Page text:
Saturday, 17 February 2018


In the dying days of TV-Noordzee viewers had been encouraged to become members of the TROS, an acronym for Televisie Radio Omroep Stichting. This organisation aimed at and succeeded in becoming one of the official broadcasters in The Netherlands, as the number of its required members grew in leaps and bounds. Just a year after the demise of the REM-project the TROS was given time slots in the Dutch public broadcasting system. It became the first of the so-called broadcasting pillars (omroepzuilen) to programme the kind of light entertainment the public really wanted to hear and see. Up to that time the other ‘pillars’ had mainly focussed on issues such as education, religion, culture and politics. The growing popularity of the TROS programmes soon forced the original Dutch broadcasters to follow suit.

After Radio & TV Noordzee was forced off the air at the end of 1964 the REM Island lay derelict for ten years. From 1974, when the tell-tale mast was removed, until 2004 the platform was used by the Dutch government to automatically measure sea temperature, salt concentration and wave height. In addition also meteorological information was collected. Early in the new century the measuring platform, which had been renamed “Meetpost Noordwijk”, had outlived its usefulness. In 2004 the construction was put up for sale, but no buyer was found. Two years later, in September, the remainder of the former REM-island was dismantled with the help of the large pontoon crane Rambiz, supplied by the Vlaamse Berginsmaatschappij Scaldis. In 1987 the enormous crane had also been deployed to right the capsized Townsend Thoresen ferry Herald of Free Enterprise off the coast of Zeebrugge.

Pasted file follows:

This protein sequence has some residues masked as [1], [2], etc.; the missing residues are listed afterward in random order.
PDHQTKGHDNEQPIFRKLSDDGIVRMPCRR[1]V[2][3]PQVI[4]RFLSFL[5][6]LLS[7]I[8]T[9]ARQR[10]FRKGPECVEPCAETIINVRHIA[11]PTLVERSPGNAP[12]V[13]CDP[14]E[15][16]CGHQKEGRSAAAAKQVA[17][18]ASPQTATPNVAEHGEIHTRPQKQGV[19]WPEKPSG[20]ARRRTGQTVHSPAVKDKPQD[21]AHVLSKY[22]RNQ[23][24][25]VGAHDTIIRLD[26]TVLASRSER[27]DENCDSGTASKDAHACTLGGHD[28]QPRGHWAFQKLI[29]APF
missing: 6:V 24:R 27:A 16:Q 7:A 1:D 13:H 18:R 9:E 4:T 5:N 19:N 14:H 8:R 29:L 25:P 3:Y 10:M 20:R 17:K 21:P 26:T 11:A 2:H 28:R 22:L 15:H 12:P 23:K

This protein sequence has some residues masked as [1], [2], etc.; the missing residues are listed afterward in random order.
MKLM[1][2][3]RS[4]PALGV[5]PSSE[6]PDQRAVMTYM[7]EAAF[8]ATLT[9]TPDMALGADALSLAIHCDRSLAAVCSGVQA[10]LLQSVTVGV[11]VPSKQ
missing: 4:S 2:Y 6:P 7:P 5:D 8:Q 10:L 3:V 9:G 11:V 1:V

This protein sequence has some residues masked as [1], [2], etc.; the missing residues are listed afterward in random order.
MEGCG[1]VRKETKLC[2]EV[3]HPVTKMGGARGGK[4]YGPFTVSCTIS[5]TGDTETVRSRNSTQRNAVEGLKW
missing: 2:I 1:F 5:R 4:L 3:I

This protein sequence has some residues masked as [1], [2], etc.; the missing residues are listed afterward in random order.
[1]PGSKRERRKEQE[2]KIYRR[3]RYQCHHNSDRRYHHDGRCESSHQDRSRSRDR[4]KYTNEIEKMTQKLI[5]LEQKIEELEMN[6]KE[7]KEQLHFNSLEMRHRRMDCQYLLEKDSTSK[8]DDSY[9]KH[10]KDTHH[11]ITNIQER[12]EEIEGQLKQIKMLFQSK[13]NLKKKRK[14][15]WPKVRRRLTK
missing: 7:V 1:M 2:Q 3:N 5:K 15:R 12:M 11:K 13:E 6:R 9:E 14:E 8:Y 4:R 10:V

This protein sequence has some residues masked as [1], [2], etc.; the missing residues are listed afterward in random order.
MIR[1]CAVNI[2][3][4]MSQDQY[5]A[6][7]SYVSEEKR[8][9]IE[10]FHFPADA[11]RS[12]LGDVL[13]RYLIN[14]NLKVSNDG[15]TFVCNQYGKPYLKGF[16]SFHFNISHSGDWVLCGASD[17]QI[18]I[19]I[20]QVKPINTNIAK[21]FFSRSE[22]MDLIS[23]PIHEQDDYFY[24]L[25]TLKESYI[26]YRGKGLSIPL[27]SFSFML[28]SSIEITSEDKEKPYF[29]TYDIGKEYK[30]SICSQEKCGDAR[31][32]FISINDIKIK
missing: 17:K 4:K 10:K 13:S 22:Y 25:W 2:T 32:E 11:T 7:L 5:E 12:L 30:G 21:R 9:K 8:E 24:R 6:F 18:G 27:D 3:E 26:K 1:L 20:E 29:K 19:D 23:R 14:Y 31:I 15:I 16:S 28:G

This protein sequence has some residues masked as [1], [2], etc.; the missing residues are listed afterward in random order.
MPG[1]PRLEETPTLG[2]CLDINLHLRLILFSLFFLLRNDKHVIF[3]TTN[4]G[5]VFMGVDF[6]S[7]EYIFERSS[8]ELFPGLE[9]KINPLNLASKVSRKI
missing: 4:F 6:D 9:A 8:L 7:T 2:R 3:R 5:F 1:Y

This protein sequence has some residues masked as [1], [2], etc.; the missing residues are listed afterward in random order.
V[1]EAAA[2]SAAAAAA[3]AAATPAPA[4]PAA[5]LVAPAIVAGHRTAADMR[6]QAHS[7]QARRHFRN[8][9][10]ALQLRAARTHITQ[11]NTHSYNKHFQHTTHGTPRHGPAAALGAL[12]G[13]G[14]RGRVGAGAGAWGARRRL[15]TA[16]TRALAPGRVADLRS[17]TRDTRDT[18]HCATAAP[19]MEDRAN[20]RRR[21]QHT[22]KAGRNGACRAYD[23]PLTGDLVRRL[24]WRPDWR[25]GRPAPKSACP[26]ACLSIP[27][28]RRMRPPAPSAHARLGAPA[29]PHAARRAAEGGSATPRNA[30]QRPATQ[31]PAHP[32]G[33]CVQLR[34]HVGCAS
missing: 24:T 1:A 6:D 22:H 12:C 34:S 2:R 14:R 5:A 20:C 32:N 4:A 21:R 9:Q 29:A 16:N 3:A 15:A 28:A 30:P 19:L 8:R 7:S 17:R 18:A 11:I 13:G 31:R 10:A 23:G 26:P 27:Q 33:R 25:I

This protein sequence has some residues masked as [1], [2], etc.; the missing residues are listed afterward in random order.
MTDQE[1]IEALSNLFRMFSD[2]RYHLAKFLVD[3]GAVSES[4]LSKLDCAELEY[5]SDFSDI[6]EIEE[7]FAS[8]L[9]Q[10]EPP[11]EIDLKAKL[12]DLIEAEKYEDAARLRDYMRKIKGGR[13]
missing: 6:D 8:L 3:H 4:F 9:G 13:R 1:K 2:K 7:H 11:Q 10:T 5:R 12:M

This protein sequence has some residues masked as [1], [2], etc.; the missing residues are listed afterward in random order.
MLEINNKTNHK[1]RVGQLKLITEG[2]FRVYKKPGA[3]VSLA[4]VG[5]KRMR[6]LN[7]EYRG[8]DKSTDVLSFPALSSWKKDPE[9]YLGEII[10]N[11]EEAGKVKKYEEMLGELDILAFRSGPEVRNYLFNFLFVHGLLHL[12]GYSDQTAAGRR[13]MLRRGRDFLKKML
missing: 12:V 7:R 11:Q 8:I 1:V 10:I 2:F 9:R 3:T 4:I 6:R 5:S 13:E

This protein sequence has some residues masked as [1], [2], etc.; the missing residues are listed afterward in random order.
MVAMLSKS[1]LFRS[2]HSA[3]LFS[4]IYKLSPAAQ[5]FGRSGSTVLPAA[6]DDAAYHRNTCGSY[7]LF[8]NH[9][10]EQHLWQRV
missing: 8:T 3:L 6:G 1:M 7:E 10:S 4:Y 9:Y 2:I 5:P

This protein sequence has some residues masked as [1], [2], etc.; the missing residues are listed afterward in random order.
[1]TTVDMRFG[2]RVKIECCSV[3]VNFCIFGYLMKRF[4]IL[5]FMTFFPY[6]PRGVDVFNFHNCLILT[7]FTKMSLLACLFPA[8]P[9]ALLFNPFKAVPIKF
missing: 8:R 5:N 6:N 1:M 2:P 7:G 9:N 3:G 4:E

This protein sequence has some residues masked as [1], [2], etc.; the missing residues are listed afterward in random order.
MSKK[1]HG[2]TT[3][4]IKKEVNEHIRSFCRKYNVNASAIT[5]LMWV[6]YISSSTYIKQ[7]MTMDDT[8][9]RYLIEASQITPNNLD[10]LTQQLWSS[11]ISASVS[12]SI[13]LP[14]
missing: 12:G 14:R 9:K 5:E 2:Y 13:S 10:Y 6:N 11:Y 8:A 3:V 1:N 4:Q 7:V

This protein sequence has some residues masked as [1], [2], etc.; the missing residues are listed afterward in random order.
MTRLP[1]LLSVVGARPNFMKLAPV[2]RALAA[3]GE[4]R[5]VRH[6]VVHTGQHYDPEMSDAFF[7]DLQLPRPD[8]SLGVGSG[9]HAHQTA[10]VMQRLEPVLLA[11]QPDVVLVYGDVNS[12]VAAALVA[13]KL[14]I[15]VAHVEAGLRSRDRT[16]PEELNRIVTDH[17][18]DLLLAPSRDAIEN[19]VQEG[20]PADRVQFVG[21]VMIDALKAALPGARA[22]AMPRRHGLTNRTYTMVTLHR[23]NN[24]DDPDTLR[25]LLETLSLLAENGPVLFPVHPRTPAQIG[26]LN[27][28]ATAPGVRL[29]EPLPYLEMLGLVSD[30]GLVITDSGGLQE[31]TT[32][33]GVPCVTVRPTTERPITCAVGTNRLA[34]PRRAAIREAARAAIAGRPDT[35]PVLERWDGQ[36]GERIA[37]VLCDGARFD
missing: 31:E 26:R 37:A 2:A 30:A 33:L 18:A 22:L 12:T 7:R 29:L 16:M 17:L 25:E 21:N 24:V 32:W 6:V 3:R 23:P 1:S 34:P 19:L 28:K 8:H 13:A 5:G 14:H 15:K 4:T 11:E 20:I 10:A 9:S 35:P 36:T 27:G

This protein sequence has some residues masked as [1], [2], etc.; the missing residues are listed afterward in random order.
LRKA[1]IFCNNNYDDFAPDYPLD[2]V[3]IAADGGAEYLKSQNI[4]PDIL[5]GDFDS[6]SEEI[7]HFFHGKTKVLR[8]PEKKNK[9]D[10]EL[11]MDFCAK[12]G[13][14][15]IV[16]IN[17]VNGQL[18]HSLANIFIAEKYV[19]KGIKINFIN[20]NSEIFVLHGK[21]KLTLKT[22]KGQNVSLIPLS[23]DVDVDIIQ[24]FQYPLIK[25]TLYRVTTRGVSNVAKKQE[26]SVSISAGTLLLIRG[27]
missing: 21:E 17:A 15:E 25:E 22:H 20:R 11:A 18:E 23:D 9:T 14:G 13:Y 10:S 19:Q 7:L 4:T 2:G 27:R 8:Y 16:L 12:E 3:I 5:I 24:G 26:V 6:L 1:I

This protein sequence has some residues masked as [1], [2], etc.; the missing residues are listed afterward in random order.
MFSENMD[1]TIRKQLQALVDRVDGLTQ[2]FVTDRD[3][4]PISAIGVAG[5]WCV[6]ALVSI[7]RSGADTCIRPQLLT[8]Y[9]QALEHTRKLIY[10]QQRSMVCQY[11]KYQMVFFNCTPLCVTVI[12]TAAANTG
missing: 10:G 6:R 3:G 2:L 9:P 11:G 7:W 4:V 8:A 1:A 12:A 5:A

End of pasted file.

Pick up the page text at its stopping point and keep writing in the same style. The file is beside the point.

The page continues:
The upper structure of the REM-platform was temporarily stored in the port of Vlissingen. Later it was purchased by the housing association De Key and moved to Amsterdam, where in July 2011 it opened as a restaurant. 

More of AJ's radio- and other anecdotes.

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